Are you feeling betrayed and confused by your heroes? Do the recent events surrounding Canada’s Jian Ghomeshi, the high profile, radio host suspected of sexual assault or South Africa’s Oscar Pistorius’ murder trial or Australia/Britain’s Rolf Harris’ sex scandal confuse you?
Do you feel stupid sometimes when your hero falls from grace? Find out why! Dr. John Demartini, Human Behavioural Specialist, in a recent article on his site www.drdemartini.com explains succinctly what is going on. Check it out below and see how it fits for you too!
“The stupid neither forgive nor forget; the naive forgive and forget; the wise forgive,
but do not forget.” – Thomas Szasz, psychologist
As I travel the world and present my signature programme The Breakthrough Experience™, I help people realize they have two sides that remain balanced.
I ask people, “Would you believe if I said you are always mean and never nice? Or you’re always nice and you’re never mean? You’re always up, you’re never down? You seem depressed, you never seem to be up?” They answer “No” to every one of these questions.
When I ask them, “Would you agree you have times when you are up and times when you are down, times when you are nice and times when you are mean?” they reply “Yes”. So inherently, innately, we know we have a balance. We have ups and downs, we can be both nice and mean, kind and cruel, generous and stingy. In fact all of our traits are paired with their opposites.
We intuitively know this. But sometimes we can be fooled into thinking, either from our own experiences or from other people’s perceptions, that we are one-sided. And, we can become proud and hide our internal shame or be shamed and hide our internal pride.
The moment we see only one side of ourselves, we are vulnerable and nature brings us events to help us see both sides and keep them balanced. The media puts high achievers on a pedestal. Successful, high-achieving individuals in many walks of life – celebrities, sports personalities or any high achiever – can be put on a pedestal by the media. And if that person and the public buys into it, blindly believing the one-sided reporting, and assumes there’s an up without a down, a positive without a negative, a hero without a villain, the high achiever can be setting their own trap.
Our mind maintains an inherent balance, but our awareness sometimes misinterprets it and overlooks it. So the second we start to think we are greater than we are, our pride brings on a fall. And the very people who built us up, the media, the fans, will be the first people to bring us down. What took maybe years or decades to build can be destroyed overnight.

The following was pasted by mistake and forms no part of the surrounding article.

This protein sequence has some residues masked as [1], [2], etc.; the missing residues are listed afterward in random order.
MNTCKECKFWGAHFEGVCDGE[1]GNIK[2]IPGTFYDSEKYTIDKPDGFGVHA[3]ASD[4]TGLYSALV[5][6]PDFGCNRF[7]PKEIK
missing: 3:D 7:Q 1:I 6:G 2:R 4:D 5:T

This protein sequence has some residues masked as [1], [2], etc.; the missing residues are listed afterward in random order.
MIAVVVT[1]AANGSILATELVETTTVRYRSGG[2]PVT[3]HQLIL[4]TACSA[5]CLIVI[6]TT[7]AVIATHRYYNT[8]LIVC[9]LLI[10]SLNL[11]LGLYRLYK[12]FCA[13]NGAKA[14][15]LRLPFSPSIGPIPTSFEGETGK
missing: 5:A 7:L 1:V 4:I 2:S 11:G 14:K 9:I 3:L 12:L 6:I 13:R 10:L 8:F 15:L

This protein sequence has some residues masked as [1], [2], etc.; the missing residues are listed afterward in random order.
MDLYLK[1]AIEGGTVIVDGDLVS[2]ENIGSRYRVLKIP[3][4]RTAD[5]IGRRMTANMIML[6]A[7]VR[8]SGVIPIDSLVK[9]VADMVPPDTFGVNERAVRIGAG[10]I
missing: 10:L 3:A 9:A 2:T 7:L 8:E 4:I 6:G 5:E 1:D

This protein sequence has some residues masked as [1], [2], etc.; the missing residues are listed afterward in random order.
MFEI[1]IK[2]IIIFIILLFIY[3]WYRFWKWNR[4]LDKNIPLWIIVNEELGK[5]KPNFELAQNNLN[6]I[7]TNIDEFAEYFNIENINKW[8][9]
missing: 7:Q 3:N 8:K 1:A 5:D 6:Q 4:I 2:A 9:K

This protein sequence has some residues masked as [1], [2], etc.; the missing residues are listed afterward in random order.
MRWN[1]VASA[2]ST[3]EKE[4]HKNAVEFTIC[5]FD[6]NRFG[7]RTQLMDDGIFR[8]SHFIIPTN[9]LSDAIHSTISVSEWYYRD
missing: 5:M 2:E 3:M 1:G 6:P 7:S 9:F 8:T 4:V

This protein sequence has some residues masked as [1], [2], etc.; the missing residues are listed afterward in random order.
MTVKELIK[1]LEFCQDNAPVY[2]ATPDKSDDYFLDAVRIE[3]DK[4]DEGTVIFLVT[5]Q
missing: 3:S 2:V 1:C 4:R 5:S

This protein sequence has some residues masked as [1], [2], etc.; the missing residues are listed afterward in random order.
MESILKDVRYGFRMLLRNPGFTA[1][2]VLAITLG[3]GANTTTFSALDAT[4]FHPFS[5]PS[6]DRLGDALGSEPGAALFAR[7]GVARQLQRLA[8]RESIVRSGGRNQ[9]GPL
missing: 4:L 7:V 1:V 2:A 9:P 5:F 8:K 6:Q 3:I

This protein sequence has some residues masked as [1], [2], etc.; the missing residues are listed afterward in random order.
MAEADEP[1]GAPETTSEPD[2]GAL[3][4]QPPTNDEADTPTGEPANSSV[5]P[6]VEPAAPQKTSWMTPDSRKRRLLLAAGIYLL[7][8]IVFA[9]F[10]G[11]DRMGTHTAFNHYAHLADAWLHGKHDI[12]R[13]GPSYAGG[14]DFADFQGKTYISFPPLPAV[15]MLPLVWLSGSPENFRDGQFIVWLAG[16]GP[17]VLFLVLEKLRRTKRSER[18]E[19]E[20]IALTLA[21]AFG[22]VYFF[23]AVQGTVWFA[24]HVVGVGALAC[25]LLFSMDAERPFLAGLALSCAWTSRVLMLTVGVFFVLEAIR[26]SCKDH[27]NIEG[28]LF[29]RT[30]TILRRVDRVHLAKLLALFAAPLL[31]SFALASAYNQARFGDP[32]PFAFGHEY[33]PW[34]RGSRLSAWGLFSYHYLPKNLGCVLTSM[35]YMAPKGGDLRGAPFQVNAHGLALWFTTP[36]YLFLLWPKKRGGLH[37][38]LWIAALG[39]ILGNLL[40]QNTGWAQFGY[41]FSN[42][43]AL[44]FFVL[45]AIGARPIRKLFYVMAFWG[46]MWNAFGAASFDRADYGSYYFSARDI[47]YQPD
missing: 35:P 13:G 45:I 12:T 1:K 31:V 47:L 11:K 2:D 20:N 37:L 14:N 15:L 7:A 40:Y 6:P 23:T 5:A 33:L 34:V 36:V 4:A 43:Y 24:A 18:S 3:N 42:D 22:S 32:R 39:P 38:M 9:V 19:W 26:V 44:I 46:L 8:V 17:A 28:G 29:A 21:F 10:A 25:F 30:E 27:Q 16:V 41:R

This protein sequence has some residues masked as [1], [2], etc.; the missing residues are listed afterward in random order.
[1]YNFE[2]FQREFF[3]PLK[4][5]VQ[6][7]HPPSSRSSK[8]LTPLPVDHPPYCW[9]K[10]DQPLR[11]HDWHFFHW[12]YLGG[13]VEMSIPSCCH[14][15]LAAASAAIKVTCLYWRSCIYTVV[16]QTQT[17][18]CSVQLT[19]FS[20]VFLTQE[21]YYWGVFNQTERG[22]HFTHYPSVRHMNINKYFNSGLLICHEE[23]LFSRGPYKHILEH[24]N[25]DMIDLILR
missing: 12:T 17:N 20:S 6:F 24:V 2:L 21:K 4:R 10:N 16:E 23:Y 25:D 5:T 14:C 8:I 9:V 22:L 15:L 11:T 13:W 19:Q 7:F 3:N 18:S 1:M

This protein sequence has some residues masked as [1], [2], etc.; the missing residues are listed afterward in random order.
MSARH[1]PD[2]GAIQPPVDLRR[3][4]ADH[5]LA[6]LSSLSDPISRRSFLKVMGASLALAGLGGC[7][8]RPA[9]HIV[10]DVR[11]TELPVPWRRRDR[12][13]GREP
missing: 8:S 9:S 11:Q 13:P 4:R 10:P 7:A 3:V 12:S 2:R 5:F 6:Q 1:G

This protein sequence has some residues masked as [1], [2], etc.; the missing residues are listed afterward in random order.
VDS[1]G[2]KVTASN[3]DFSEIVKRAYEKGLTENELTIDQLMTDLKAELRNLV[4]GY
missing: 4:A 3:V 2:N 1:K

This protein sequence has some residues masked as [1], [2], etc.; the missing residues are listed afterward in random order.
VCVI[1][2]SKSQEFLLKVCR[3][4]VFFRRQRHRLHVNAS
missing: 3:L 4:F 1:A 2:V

It is wiser to have sustainable achievement by maintaining a balanced orientation, by not taking credit so we get blame, by not getting proud so we need humility. Otherwise we will have to hide behind celebrity walls or live in secluded locations to prevent the world from seeing the other side we innately know is there.
Superstardom and fame can be the source of a living hell. The public assumes the rich and famous have a better life. But behind the scenes there’s always another side… unmet expectations, depression due to fantasies and issues of self-image.
So it’s wiser to keep a balanced orientation and continue to serve, and remain centred and humbled, and not let the outer fame have to bring the outer tragedy to get us back into balance.
If we are mildly proud, we get low priority distractions as a feedback reminder. If we are moderately proud, we get challenging circumstances. If we are severely proud, we attract tragic events to humble us.
Decade by decade we see examples of this, from sports personalities and celebrities, to leaders, politicians, athletes, superstars and supermodels.
”Those who can’t govern themselves attract events to govern them” – Nietzsche
So as Nietzsche said, if you can own your hero and your villain, your saint and your sinner, your two sides equally, you don’t need nature to have to get you back into balance. Those who can’t govern themselves attract events to govern them.
Many heroes have fallen and while their hero was a gift, so was their villain equally a gift. It sets them free from having to be a one-sided person. It sets them free from having to strive for that which is unattainable.
Don’t put people on pedestals or into pits. Put them in your heart. So when you meet somebody you look up to, know you are probably blind to their downsides. Don’t be fooled by one-sided people. And don’t be fooled by the mirror. See both sides within yourself.
I went through the Oxford Dictionary and circled every trait a human being could have. They can be admired or despised, liked or disliked, traits of the hero or traits of the villain, and when I looked honestly and fully, I discovered I had every one of these traits within me.
At times I am kind and at times cruel, at times generous and at times stingy, I am open and closed, considerate and inconsiderate, honest and dishonest, sweet and bitter.
I found 4,628 traits in myself that were listed in the Oxford Dictionary. I realized nothing was missing in me, I wasn’t worth putting on a pedestal or in a pit. I was only worth putting in the heart. Don’t put people on pedestals or into pits. Put them in your heart. The superhero doesn’t have to end up being the super-villain.
“When we demean or diminish ourselves to anyone, we are lying to ourselves, and to them!”
– King Ayles, author
Until Next time…
Remember, everyone, has every trait, in some form…so we are all angelic devils, pessimistic optimists, kindly cruel and, both givers and takers. Expect it in yourself and everyone else…no exceptions.
Send us your feedback and suggestions…we love to hear from you! If you have a specific question, contact me.
Note the New Dates for the next Breakthrough Experience™ Seminar are December 6 & 7, 2014 at our new offices. Details
Further information: www.kenpiercepsychologist.com